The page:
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The Dangerous Question


What if this life is not the life I really wanted? What if I really did not have a vocation?--and I only imagined or thought, even created the illusion itself, that I had one. What if I am not happy with my relationships?--that it is no longer love which enjoins me to others but merely custom and convenience. What if I am not happy with myself?--and that these smiles are the smiles of despair, ready give it all up at the slightest provocation: it is so easy to die. What if what I cautiously call "my faith" is really non-belief, even wrong, even a bastard faith? What if I hate life and imagine being otherwise?--but am only afraid to admit it. What if there is no reason for the  optimism that the best years are still to come?--and that in reality the best moments of my life have long passed, and what remains of my days will be repetition at best, and if not an inevitable tragedy no god can redirect. What if all is really vanity?--should I not then indulge in lust, pleasure, extravagance since there is no more point in reining in my passions and always chastising myself. What if the point was really to take than to give, that there's really no good in being good? What if God is dead and everything is permitted? What if those close to me and those who supposedly regard me well, really despise me and think me arrogant; it is easier to deceive friends than strangers. What if I am really alone? What if I really want to be alone.

Victorio Edades. Joan in a Red Dress.



  1. Anonymous12/07/2010

    Your "what ifs" are alive, pressing, even momentous for some, or maybe even for most. In a crass sense, aren't we all just participating in betting games orchestrated by both our contingencies and actions?

    Yet, can we also not proclaim, like A. Gramsci: "I'm a pessimist because of intelligence, but an optimist because of will." For despite our unchosen conditions, we participate in the construction of our lives, so that we may relegate the intensity of the "what ifs" within the hidden darkness of our beings. That's how we keep still, that's how we stay sane, that's how we lull our fears to sleep. That's the very least that we can do.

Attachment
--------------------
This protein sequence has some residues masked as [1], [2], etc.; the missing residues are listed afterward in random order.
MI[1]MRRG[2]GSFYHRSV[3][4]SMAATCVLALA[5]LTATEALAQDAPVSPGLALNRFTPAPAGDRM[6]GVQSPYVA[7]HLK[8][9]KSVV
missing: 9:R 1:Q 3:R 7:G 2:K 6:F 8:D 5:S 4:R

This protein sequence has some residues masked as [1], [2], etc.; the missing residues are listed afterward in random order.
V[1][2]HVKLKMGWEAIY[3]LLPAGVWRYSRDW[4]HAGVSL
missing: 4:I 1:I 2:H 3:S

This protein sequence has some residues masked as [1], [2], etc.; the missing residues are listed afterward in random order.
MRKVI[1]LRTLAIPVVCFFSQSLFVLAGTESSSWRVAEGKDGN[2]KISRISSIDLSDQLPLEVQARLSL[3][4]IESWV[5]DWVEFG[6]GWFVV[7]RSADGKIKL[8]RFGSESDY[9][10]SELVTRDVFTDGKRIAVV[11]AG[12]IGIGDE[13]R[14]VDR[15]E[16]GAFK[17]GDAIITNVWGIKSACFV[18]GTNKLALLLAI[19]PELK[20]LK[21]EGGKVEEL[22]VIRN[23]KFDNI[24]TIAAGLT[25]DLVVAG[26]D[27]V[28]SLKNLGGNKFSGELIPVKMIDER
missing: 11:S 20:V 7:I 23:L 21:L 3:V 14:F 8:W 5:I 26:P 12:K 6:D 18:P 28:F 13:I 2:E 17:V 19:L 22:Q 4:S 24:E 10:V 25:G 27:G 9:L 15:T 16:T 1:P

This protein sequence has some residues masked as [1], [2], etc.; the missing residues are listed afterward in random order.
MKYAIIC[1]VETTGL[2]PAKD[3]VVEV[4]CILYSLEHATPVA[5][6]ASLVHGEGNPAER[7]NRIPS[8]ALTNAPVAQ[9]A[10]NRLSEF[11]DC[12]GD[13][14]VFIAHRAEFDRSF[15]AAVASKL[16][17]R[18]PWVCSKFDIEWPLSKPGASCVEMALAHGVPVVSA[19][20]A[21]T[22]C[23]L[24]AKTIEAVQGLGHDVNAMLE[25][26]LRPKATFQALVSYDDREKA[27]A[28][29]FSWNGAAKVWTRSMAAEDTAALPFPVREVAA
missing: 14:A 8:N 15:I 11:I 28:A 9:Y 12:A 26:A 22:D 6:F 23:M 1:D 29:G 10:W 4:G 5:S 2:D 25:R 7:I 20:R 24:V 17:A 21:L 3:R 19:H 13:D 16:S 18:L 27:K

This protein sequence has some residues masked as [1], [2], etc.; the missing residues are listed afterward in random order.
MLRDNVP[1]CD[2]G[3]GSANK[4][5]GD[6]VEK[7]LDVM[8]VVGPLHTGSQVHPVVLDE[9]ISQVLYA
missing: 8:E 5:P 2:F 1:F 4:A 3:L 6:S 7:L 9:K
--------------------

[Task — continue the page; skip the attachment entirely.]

This knack for provocative writing, The Saint - you move your voice well. I just hope this woeful affair with words doesn't translate to tired, exasperated eyes.

  2. Try as we might to hide our "What ifs" by excuse of this happiness or through the blessing of that forgetfulness, they are always there ready rear their ugly heads, waiting to be summoned in our moments of lucidity. The point, perhaps, is not to hide them, but to face them, though this may mean always having to doubt, to fear, and to be alone. But, of course, such anxiety can be too much for anybody. And so we move along, deny having those moments of doubt (replying "Nothing's wrong" to a concerned face), discard those questions that not only question our motives and actions but are very existence as well. Yes, the will indeed could be very helpful when we do not understand: it makes it possible for us to decide without having to reach certainty, to go on living without having to always fear life.

    It happens, though, that it is the very will which weakens. And when that happens those "What ifs" undermine the very weak foundations (and they will always be weak because, let's say, they're "contingent" as you put it). Then the comedy begins.

    Thank you, my friend. But it need not be about me.

  3. Looking at it again, I resonate with this line: A. Gramsci: "I'm a pessimist because of intelligence, but an optimist because of will."

    The things you did not see before.


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